My one-year-old spent most of his short life as a passive observer, carefully watching his older, bolder sister. Suddenly, he is a spitfire himself. He self-advocates by shouting, pushing, or ripping a toy out of her hands when he feels he’s been wronged. His sister is not one to back down easily, so I often find myself wrenching a toy from first one iron fist and then another. My kids’ soft, dimpled toddler hands are deceptively strong.
In my religious tradition, children have the opportunity to go through confirmation when they reach a certain age – usually, around seventh or eighth grade. My childhood church was very traditional in its approach, so for an hour and a half each week, we were instructed in a narrow conference room with tweed wallpaper, walls lined with thick-framed portraits of previous pastors.
To prove we were ready to be confirmed, we were questioned in front of the congregation in between church services. On Questioning Sunday, I stood for my first question. The pastor asked, “How does faith save?” I didn’t remember the question anywhere on our study sheets. I stammered out an answer about being saved through faith by grace given from Jesus. The pastor paused, cocked an eyebrow, and asked again, “How does faith save?” I stared at him blankly. He said, “The correct answer is ‘like a hand.’ You may sit down.”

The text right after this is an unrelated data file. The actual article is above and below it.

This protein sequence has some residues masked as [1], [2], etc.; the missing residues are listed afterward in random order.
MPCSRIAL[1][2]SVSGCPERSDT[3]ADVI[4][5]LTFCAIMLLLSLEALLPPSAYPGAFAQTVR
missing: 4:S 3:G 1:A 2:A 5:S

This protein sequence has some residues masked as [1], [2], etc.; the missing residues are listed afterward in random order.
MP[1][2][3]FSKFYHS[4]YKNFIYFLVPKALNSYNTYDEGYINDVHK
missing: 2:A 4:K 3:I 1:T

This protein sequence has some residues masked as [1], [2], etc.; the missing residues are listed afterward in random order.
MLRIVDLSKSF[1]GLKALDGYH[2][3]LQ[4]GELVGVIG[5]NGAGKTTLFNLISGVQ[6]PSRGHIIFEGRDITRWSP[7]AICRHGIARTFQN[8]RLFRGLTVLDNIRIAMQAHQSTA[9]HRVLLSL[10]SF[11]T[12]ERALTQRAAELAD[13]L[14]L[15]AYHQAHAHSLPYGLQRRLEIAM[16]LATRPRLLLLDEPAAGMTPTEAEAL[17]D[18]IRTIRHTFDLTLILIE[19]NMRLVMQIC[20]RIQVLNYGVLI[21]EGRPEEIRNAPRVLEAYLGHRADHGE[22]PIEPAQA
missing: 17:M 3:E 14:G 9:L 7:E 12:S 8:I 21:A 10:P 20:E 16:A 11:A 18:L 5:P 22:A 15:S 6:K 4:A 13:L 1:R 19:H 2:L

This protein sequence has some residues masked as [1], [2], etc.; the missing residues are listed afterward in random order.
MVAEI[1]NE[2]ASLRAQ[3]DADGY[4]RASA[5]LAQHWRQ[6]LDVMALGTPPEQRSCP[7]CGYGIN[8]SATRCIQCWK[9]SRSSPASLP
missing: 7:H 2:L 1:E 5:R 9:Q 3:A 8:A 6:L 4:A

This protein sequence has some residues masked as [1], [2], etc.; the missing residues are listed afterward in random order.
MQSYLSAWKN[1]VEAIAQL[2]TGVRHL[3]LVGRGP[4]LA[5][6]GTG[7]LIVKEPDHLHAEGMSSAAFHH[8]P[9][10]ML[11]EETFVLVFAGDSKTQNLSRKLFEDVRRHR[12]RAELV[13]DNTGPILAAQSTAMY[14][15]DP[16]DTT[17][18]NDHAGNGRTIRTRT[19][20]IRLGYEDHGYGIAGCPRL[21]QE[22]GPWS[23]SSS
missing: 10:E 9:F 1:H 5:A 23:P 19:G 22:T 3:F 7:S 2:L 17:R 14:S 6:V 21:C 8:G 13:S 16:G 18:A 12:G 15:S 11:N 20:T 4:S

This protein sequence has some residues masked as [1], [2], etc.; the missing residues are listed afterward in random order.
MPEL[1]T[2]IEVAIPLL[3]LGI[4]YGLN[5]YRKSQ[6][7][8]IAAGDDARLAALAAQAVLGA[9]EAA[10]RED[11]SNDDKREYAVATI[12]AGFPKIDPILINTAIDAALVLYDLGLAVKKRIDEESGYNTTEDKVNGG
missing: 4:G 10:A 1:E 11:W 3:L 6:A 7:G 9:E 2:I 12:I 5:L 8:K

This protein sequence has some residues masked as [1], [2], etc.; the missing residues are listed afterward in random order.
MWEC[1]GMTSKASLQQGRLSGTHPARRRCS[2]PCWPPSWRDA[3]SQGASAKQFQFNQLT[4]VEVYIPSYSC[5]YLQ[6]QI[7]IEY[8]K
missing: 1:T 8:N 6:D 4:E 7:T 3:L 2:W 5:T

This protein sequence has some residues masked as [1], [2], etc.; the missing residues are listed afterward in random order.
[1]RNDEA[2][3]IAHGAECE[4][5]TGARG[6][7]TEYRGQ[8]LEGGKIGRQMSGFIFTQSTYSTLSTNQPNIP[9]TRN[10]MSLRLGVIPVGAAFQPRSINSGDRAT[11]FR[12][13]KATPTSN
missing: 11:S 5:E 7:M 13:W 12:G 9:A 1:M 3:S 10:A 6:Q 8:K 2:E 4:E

That answer has bugged me for years. Like a hand? What does that even mean? I recently got my answer as I came across a quote from theologian Jean Taffin. In the early 1600s, he wrote,
“…even if you have only a tiny spark of true faith, you are still a child of God. No matter how small, faith grips and appropriates Jesus Christ – not halfway but fully, like a young child taking an entire apple in his little hand and holding it tightly, even though not with the strength of man.”
I love looking at faith that way: a seed, a spark, an embryo. Tiny, shaky, enough. We grasp with what we have, no matter how small, and faith saves… just like a hand.